Images shape who we are and how we see and understand the world we live in. Images are so powerful that they leave a lasting impact and sometimes even change our perception of people, places, events, and things. Wherever we go, whatever we do, images have practically become a part of our everyday life. In schools, websites, and advertisements for instance, visual feasts make it easier for us to comprehend things, they excite us, and draw our attention, thus creating a better memory recall and a better way of sending messages across multiple channels.
In meetings, workshops, conferences, and seminars, we have what we call graphic facilitation and graphic recording. These methods make use of large-scale imagery to facilitate and record group activities. For many projects, aligning stakeholders on the current state of work and what they are going to do can be quite challenging. This is where graphic facilitation and graphic recording come in and play profound roles.
The Grove patriarch David Sibbet pioneered the graphic facilitation method to help people see their thoughts individually and collectively, and make decisions and communicate effectively. Graphic facilitation allows groups to brainstorm, analyze, discuss, and create solutions that truly work. We use graphic facilitation to help stakeholders capture information about their current state, understand the challenges they face, and bridge communication gaps that might exist.
Information overload can become a communication impediment and what graphic facilitation does is it creates shared meaning, allowing groups to share the same understandings of a problem and find quicker solutions. In terms of diversity, it’s also a great tool in building ideas from different points of view. Graphic facilitation also ensures that everyone is on the same page. Experience-wise, graphic facilitation has resulted to increased clarity and understanding of key themes, improved team performance, and better conflict resolution.
Graphic recording, on the other hand, involves recording people’s expressions and ideas. Graphic recorders or artists translate conversations and simplify them into drawn images and texts. Graphic recording creates messages that have better retention rates, and just like graphic facilitation, it boosts collaboration and ensures that everyone contributes. No one is left behind. It’s a great tool that can enhance our skills in decision-making, team building, and strategic planning.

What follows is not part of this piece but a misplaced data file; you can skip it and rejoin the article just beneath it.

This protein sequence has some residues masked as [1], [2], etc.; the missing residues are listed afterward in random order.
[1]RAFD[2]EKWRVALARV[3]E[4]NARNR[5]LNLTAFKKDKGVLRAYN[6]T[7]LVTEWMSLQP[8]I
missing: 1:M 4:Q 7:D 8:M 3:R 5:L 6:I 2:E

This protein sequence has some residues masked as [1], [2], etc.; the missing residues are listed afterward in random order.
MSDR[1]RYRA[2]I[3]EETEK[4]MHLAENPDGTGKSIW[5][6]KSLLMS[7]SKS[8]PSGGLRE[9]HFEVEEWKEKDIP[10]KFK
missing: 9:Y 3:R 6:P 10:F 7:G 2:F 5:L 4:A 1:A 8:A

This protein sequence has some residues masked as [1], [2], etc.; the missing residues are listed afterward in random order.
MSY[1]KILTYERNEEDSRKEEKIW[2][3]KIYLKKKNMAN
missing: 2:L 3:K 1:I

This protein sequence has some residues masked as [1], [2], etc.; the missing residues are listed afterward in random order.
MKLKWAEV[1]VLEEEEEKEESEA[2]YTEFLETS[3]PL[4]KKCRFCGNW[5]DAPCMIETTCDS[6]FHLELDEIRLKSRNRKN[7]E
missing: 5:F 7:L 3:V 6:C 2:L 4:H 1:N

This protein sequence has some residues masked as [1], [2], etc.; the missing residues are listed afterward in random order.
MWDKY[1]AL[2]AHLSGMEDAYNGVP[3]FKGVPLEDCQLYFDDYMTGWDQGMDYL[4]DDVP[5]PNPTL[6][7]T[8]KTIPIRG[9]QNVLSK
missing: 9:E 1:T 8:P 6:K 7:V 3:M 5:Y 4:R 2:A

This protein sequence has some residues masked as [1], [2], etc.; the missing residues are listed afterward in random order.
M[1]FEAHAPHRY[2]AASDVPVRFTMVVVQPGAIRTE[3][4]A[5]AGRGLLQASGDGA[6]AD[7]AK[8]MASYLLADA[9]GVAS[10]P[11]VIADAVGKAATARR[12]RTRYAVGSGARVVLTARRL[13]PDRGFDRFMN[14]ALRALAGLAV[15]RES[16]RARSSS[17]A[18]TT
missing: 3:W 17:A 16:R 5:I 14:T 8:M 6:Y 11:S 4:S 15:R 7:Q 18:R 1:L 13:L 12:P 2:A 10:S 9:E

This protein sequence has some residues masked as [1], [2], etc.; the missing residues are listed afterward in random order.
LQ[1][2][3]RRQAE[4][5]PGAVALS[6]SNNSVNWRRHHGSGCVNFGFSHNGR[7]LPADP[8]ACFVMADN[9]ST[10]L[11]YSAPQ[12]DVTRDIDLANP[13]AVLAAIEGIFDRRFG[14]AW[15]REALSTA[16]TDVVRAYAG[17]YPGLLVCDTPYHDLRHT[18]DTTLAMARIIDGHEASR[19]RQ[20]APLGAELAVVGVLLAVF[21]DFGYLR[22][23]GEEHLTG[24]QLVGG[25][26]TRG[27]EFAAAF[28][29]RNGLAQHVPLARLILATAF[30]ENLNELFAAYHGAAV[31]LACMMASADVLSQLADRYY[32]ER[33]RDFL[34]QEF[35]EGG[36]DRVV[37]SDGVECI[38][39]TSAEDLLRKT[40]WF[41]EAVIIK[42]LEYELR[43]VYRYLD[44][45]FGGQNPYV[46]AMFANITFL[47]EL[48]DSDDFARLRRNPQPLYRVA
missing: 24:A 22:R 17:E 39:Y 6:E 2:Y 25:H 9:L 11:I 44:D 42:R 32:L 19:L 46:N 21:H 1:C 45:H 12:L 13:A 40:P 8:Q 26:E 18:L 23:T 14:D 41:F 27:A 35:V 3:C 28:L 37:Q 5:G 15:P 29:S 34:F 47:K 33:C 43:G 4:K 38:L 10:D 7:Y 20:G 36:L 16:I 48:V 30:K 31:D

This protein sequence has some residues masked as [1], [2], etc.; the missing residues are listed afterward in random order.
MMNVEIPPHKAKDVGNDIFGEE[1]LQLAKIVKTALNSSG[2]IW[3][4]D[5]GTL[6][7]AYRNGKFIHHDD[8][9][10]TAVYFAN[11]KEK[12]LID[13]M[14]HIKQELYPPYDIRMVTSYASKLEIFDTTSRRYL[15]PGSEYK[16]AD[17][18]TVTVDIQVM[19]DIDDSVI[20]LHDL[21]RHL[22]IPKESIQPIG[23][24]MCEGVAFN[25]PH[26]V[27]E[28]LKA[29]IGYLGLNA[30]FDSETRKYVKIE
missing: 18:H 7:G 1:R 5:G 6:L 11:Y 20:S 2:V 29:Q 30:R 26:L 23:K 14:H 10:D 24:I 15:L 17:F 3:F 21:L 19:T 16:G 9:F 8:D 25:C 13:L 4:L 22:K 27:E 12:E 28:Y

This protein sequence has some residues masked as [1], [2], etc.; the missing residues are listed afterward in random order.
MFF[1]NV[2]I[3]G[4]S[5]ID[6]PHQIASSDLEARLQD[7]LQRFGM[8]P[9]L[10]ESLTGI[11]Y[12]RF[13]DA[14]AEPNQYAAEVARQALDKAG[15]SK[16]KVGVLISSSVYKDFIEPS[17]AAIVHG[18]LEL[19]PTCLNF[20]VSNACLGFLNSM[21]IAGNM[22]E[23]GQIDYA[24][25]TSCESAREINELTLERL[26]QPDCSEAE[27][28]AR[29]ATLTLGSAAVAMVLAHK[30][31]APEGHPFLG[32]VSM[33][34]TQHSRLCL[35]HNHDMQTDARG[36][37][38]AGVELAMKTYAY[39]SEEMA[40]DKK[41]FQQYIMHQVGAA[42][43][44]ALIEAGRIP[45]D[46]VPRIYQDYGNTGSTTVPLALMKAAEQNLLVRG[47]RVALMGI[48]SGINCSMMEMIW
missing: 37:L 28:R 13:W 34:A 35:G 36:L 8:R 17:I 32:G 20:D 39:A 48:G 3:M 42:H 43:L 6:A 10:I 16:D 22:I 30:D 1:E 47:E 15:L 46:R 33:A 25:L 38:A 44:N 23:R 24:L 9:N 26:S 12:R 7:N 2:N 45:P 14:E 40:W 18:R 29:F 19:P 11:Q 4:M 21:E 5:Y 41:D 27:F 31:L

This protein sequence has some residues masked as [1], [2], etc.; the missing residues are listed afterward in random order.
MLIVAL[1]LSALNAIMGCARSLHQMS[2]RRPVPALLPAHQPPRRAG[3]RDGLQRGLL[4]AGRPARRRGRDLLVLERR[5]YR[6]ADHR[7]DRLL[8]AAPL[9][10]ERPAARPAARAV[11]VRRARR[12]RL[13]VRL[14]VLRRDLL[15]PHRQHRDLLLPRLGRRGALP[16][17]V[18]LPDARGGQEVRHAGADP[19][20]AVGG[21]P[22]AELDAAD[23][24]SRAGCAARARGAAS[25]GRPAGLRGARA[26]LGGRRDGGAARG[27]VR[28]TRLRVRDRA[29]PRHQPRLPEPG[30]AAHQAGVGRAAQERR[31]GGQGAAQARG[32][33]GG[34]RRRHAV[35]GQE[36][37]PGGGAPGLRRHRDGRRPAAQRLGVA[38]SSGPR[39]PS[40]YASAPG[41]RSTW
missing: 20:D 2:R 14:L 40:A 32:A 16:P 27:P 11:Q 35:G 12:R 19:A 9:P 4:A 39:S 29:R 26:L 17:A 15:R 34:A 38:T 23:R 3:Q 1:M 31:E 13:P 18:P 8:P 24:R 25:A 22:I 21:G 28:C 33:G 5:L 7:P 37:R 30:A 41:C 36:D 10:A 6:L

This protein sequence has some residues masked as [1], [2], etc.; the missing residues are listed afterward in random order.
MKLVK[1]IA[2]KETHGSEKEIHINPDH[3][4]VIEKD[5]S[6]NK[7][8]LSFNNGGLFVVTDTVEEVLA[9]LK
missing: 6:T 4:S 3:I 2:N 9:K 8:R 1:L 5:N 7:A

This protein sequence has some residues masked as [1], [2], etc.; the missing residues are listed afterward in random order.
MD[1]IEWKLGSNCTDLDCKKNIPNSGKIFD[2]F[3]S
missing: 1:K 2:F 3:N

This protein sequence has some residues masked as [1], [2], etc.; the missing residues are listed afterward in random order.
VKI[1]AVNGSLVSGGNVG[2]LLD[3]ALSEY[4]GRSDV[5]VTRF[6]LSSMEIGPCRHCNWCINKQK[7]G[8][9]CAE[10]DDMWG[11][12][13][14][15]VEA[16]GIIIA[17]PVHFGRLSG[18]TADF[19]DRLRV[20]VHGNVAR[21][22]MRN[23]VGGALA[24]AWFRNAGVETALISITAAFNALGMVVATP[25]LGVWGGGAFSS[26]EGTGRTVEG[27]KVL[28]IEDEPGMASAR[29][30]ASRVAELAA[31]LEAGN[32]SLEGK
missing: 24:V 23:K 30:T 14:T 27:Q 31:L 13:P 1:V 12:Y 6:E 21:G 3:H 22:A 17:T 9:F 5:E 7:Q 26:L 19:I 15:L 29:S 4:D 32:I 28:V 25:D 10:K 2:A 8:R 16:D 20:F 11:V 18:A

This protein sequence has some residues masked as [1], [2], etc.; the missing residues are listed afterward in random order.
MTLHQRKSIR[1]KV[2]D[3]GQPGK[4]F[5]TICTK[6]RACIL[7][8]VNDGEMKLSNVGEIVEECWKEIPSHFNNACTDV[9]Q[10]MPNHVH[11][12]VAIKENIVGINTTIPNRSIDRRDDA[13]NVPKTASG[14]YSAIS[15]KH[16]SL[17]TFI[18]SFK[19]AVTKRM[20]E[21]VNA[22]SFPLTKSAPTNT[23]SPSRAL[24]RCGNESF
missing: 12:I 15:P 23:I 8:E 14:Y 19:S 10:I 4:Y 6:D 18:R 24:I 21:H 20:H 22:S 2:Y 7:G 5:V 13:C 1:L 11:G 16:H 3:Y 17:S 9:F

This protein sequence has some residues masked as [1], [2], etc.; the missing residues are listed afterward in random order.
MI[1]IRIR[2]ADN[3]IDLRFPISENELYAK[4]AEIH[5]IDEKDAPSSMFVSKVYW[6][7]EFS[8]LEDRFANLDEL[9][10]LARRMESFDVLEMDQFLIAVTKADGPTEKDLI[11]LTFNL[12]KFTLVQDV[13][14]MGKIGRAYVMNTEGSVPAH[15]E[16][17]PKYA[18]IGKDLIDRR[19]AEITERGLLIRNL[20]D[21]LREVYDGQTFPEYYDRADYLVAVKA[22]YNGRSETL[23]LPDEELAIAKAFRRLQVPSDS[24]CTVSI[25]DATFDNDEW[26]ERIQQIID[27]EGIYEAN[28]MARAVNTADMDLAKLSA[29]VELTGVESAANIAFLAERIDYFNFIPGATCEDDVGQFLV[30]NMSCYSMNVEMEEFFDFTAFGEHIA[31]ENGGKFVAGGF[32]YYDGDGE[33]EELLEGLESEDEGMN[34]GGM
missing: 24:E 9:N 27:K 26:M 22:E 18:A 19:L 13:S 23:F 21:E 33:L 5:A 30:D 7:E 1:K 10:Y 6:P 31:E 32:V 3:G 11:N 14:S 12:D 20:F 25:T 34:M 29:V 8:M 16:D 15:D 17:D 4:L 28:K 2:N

From Paper to Pixels
Traditionally, we use markers and white paper to facilitate a workshop, but recent technological advancements have given rise to faster and more efficient tools like IPEVO’s wireless interactive whiteboard system. It’s a user-friendly and versatile interactive whiteboard that has unlimited colors. You can instantly save information on a cloud system. And unlike traditional graphic recording and graphic facilitation tools, this whiteboard system allows you to store meeting history data. If you make a mistake, it’s easy to track and modify it. The system is paired with video projector and supports up to four users who can work together on the same whiteboard.
Of course we know that the traditional paper method is here to stay. However, we are quite confident that wireless interactive whiteboard systems would become extensively popular in the next years to come, making graphic facilitation a central place for business decision making.
We’ve come to a time when more and more people are greatly becoming dependent on visual information and experience. In today’s digital age, capitalizing on the various audio-visual communication tools can allow businesses and organizations to better manage their staff and daily operations. Images don’t only have the power to persuade us and change our beliefs. More importantly, images have the power to deeply connect us with others and reframe the world into a more sustainable one.
Patrick Roupin is an expert in innovation, design, strategy & entrepreneurship.
Ashrefunisa Shaik is an expert in organizational transformation & sustainability.